Friday, June 24, 2011

Post-Graduate Someday?

There's a car sticker bumping around out there that reads, "Paradox Happens." It's a Christian sticker with a bright red chalice next to it. I’m not sure the flavor of Christianity, but I noticed a couple of years ago. It named an epiphany I felt I’d had too.

Paradox fits the Christian disposition. It’s a humbling reminder to someone like me, who likes big ideas, that my understanding is finite, that Truth transcends my reason. When I reason out truths, I often apply false confines upon their mysteries. It took me a long time to realize God isn’t either Judge or Lover of Mankind. Every so often I get a niggling suspicion that I’m confining Truth to my knowledge of time and space, usually this is a product of prayer and reflection. Twice this week, that barrier broke, once during Wednesday class at church, while reading a quote from Augustine of Hippo on the Beatitude “Blessed are the Meek for they shall inherit the earth.” The second time lammed onto the first-like bat flying at his perch and settling in perfect rest. It came when I was promising myself to apply to graduate school this summer. I return here regularly, but stalled out each time as I weigh practical against desireable. For instance, should I pursue something in library science – leading to concrete positions- or go for the MFA in Creative Writing- my pie dream of writing for a living.  While I was weighing it out, I took a break to read a heart-breaking email from a distressed parent.

Epiphanies tend to build upon one another. One dawn leads to the next, so to speak. Because that happened this time, I will start with the epiphany in class. This time it was an epiphany- a revelation of understanding about God.  I want you to enjoy this experience as first hand as possible, so go look up "meek." Funny word. We have a lot of horse people in our church. Did you know meek is related to equestrian terms? My priest husband was asking attendees what meek meant.

“Power under control,” said one class member, "I remember it having something to do with horses." Turns out, meekness is like the horse, which has the power to reject a rider, or toss him, but doesn't. It accepts.

The discussion was swirling around me about what forms meekness takes in the face of others' successes, in suffering, in competition. I'm just reading ahead in the handout. In part two, it offers a saints reflection the second half of the Beatitude. "Inherit the Earth." Ha, we all know that most of us will never inherit the earth, or even the equivalent of Paris Hilton's inheritance. I stopped asking what it truly means ages ago, like at fourteen, when I wasn't winning the Publisher's Clearninghouse Sweepstakes-- Correction. My mom wasn't winning it when I secretly sent back the stickery-page with the magazine samples that promised to sign me up for a million dollars.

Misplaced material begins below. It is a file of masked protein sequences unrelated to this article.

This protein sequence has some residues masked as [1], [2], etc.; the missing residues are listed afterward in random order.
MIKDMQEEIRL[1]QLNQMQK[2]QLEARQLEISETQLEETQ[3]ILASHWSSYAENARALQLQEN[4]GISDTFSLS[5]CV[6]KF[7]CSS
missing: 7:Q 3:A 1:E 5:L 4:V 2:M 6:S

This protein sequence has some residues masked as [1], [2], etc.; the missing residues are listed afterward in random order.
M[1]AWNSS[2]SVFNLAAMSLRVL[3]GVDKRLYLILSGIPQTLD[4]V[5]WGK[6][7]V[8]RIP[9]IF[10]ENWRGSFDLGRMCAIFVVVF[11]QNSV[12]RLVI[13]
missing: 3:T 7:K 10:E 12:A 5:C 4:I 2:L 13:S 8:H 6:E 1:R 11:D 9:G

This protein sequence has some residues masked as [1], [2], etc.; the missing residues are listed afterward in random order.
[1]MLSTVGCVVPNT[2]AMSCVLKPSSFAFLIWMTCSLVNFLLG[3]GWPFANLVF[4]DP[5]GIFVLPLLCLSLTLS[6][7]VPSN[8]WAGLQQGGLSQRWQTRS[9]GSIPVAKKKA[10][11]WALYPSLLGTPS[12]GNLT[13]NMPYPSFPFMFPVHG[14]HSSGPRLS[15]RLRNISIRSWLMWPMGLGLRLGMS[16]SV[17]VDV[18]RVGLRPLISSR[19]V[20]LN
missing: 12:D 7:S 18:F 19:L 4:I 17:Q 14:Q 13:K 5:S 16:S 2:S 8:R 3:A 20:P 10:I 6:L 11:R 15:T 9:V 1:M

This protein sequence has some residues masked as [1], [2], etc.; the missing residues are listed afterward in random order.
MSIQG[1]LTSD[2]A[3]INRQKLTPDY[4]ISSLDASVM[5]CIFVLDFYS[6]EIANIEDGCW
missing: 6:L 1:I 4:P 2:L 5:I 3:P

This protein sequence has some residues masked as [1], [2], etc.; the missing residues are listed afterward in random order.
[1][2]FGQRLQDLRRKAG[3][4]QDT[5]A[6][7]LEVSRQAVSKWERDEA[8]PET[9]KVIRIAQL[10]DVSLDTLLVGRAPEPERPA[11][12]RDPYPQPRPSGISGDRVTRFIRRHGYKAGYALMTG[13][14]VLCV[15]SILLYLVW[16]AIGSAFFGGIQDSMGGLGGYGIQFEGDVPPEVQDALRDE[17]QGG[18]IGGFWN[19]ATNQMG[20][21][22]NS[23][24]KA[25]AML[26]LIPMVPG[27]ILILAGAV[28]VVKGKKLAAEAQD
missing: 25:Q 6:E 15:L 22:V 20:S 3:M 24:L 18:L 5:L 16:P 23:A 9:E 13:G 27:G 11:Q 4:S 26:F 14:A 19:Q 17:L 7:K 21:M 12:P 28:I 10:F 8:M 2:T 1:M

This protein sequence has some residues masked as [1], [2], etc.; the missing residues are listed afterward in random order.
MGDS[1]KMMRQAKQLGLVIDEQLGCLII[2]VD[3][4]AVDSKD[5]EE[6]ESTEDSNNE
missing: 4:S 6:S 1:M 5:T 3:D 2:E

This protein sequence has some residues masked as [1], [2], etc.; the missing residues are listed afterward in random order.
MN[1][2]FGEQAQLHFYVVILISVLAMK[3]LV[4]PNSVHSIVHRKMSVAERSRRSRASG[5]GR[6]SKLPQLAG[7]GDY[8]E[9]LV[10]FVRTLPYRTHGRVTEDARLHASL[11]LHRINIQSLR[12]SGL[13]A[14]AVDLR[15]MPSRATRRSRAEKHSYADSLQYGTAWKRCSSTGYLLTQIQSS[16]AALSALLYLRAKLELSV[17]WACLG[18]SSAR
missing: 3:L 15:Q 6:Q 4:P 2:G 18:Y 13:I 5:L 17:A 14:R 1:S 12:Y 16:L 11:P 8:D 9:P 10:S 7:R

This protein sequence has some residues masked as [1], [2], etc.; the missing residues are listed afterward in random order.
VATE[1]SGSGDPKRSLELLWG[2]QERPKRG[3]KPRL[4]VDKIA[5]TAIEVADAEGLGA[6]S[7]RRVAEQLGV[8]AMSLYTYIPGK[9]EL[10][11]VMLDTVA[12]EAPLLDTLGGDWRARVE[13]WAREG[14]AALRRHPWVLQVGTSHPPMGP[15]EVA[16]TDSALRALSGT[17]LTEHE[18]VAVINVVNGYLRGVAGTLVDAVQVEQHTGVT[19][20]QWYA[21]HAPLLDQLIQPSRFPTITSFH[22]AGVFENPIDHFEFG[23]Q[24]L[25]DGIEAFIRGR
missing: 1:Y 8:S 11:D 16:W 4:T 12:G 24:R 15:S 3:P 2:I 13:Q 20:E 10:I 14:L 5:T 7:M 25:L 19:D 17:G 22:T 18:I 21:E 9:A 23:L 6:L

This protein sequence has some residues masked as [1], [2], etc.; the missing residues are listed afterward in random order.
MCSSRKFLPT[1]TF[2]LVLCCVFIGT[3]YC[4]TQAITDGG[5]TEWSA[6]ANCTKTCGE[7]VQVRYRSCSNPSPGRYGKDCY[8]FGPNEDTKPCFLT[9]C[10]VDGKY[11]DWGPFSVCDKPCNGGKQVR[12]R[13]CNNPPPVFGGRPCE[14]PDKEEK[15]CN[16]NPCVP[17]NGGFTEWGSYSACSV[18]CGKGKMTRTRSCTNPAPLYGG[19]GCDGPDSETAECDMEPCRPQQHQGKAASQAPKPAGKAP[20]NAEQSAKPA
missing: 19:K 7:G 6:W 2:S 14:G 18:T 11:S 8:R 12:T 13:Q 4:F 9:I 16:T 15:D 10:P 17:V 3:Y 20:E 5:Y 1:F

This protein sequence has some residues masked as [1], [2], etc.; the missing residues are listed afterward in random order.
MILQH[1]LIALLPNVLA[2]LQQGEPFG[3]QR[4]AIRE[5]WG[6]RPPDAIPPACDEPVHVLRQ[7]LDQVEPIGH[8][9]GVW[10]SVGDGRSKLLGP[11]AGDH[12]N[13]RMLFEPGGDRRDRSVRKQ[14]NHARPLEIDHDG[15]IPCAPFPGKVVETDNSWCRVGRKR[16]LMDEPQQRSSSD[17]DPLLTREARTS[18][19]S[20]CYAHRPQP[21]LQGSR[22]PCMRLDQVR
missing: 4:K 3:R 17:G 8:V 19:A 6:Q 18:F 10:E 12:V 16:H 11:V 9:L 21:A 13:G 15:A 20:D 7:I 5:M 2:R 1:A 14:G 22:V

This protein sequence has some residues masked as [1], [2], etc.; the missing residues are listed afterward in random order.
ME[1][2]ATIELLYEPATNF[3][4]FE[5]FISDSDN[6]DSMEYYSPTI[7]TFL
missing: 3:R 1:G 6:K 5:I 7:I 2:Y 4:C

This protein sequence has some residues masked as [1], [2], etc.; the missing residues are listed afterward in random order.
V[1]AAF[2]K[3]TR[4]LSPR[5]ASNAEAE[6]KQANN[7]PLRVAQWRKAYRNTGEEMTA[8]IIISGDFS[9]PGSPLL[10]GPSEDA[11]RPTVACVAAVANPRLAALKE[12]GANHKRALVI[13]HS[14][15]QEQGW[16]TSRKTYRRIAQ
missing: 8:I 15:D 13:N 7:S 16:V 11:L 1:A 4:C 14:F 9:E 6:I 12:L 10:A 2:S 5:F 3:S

On the handout Augustine of Hippo is quoted saying: "You who wish to possess the earth now, take care. If you are meek, you will possess it; if ruthless, the earth will possess you." 

This is not the prosperity gospel, about winning all the land rights, material goods and delicious bass you want. This is old timey gospel gettin’: by living within one’s means, learning to live without all the fat and extras, we are freed from envy and vain pursuit of stuff that doesn’t really make us happy anyway. Freed from the slavery of ‘gotta’ to ‘getta.’ I don’t got to have this, I get to enjoy it, when it is bestoyed, like inheritance upon me. This is not dividing my psyche between spiritual growth and material gain.

Which was an interesting thought, since I've returned to the notion that I need to get my Masters. Teachers are expected to get one, or to continue taking lots of classes. I’d rather use my energies for the degree right now. I feel this way at the end of every semester. In fact, the night before class I’d discussed my graduate options with our friends, Maura and Will. Will is Assistant Dean of Student Affairs at Wabash College. His writer is a wife like me. Strike that; reverse it. She writes, when not being a wife, like me. Will encouraged me to go for the Writing program, which I prefer to do. It’s just that more time and money toward it feels like earning an expensive barrista degree. I talk aloud about the practical benefit of a Library Science Masters. I’ve tried to send in the application for two years now, I can't commit. It's not that being paid to read books would be bad, but it’s not what I want. I have three blogs, for pete's sake. Let's face it. I like to write. I dream of being a writer.